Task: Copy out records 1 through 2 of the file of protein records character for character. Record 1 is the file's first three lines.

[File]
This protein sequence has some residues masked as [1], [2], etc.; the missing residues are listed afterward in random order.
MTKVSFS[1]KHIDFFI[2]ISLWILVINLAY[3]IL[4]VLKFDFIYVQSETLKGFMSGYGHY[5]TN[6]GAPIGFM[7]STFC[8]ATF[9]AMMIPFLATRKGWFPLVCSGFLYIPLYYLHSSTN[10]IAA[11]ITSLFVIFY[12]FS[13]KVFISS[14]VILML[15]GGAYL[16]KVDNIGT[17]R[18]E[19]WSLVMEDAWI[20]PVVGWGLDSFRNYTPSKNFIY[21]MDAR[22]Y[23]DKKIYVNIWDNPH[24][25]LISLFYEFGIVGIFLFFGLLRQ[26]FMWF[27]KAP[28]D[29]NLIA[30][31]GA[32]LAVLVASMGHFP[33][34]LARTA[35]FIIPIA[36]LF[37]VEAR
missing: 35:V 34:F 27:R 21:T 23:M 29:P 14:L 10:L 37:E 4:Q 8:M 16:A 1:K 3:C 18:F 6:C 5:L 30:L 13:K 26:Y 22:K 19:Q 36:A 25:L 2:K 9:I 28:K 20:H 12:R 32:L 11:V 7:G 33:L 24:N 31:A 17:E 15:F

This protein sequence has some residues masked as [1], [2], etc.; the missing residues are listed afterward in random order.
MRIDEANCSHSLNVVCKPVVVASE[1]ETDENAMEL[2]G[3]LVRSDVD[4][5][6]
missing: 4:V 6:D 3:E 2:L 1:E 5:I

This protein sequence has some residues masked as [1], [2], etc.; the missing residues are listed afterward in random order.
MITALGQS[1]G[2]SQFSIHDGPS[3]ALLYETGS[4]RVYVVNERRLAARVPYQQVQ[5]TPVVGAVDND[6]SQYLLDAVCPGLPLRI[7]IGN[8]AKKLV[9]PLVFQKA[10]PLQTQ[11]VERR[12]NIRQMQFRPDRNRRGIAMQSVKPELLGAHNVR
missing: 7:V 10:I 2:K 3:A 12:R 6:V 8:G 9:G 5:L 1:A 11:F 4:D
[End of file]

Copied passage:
This protein sequence has some residues masked as [1], [2], etc.; the missing residues are listed afterward in random order.
MTKVSFS[1]KHIDFFI[2]ISLWILVINLAY[3]IL[4]VLKFDFIYVQSETLKGFMSGYGHY[5]TN[6]GAPIGFM[7]STFC[8]ATF[9]AMMIPFLATRKGWFPLVCSGFLYIPLYYLHSSTN[10]IAA[11]ITSLFVIFY[12]FS[13]KVFISS[14]VILML[15]GGAYL[16]KVDNIGT[17]R[18]E[19]WSLVMEDAWI[20]PVVGWGLDSFRNYTPSKNFIY[21]MDAR[22]Y[23]DKKIYVNIWDNPH[24][25]LISLFYEFGIVGIFLFFGLLRQ[26]FMWF[27]KAP[28]D[29]NLIA[30][31]GA[32]LAVLVASMGHFP[33][34]LARTA[35]FIIPIA[36]LF[37]VEAR
missing: 35:V 34:F 27:R 21:T 23:M 29:P 14:L 10:L 37:E 4:Q 8:M 16:A 1:K 3:C 18:F 6:C 5:L 30:L 13:K 26:Y 22:K 19:Q 36:A 25:L 2:K 9:I 28:K 20:H 12:R 32:L 11:V 7:G 33:L 24:N 31:A 17:E 15:F

This protein sequence has some residues masked as [1], [2], etc.; the missing residues are listed afterward in random order.
MRIDEANCSHSLNVVCKPVVVASE[1]ETDENAMEL[2]G[3]LVRSDVD[4][5][6]
missing: 4:V 6:D 3:E 2:L 1:E 5:I